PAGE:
An especially well curated retrospective was "The Race to the Pole" programmed by Bryony Dixon and Jan Anders Diesen to the centenary of the conquest of the South Pole. We saw Roald Amundsen's South Pole Expedition (1912) shot by Amundsen himself and lovingly restored by the National Library of Norway. The magnificent British feature films South – Sir Ernest Shackleton's Glorious Epic of the Antarctic (1919) and The Great White Silence (1924, on the R.F. Scott expedition) were seen in wonderful restored colour prints from the BFI. There were surprise polar expedition movies from New Zealand and Japan, too.

This year's Japanese theme was "The Birth of Anime: Pioneers of Japanese Animation" with new subtitled prints provided by The National Film Center of The National Museum of Modern Art of Tokyo, and curated by Alexander Jacoby and Johan Nordström. So many newly rediscovered movies were included that they require a reassessment of the history of anime (and animation). The most remarkable titles included Tomu Uchida's The Tale of Crab Temple (1924), and Sanae Yamamoto's Ubasuteyama (1925, about the habit of the elderly being left on a mountain to die). A science fiction surprise was Shigeji Ogino's A Day after a Hundred Years (1933) in which WWII and nuclear power are foretold. The final trip to Mars fails because "there is a spirit from the past on board"!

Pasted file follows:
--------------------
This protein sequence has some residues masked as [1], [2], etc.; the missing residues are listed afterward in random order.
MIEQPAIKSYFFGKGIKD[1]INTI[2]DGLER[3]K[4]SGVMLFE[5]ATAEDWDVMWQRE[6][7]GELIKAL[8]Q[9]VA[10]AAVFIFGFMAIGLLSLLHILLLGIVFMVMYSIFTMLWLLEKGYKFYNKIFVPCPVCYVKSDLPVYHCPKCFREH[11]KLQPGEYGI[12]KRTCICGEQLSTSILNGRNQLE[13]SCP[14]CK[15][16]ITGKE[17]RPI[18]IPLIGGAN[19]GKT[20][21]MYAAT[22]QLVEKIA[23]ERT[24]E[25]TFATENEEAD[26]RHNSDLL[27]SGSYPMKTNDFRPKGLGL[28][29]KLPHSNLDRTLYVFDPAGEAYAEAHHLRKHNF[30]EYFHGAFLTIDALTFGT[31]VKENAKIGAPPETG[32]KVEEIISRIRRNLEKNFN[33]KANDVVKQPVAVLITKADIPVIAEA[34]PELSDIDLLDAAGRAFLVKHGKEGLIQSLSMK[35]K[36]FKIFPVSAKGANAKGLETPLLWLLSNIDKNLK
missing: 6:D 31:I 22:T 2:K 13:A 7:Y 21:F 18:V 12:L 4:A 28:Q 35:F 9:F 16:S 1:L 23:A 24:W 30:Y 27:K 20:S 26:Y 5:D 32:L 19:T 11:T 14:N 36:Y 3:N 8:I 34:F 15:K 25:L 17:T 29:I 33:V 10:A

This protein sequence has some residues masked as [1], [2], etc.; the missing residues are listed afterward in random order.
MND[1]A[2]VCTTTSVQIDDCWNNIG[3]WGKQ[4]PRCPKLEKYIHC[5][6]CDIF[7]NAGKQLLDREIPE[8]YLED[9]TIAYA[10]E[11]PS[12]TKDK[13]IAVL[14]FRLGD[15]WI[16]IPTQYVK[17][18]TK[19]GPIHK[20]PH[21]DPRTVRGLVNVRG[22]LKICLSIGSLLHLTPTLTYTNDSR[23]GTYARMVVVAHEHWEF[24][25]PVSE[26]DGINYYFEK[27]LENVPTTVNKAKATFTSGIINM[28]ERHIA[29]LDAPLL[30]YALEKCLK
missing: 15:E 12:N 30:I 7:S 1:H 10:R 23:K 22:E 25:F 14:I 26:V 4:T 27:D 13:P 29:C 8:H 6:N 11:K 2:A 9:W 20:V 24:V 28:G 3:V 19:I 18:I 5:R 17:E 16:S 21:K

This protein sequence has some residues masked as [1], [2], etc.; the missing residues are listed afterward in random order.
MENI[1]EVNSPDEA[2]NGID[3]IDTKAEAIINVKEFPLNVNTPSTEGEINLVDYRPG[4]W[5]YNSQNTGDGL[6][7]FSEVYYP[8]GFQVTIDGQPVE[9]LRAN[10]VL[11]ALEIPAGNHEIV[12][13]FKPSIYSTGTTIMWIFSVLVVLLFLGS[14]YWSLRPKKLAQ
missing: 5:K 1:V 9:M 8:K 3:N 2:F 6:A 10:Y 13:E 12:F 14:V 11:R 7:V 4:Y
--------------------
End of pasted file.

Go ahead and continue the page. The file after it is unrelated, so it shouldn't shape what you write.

There was an unbureaucratic approach in Pordenone's tribute to the 150th anniversary of the Italian Risorgimento. Francesca Bertini was seen in full diva mode in Il veleno delle parole / The Poison of Words (1913), La serpe / The Snake (1920), and most audaciously in Febo Mari's Maddalena Ferat (1921). There were funny ladies, too, and perhaps a bit of bunga bunga. Pina Menichelli starred in Una tragedia al cinematografo (1913) which its name notwithstanding is a farce about the romantic uses of the darkness of the cinema. Gigetta Moreno starred in Mario Caserini's Santarellina (1912), regarded as Italy's first sophisticated light comedy, and in Eleuterio Rodolfi's Le acque miracolose / The Miraculous Well (1914) with a Renoiresque solution to the problem of childlessness.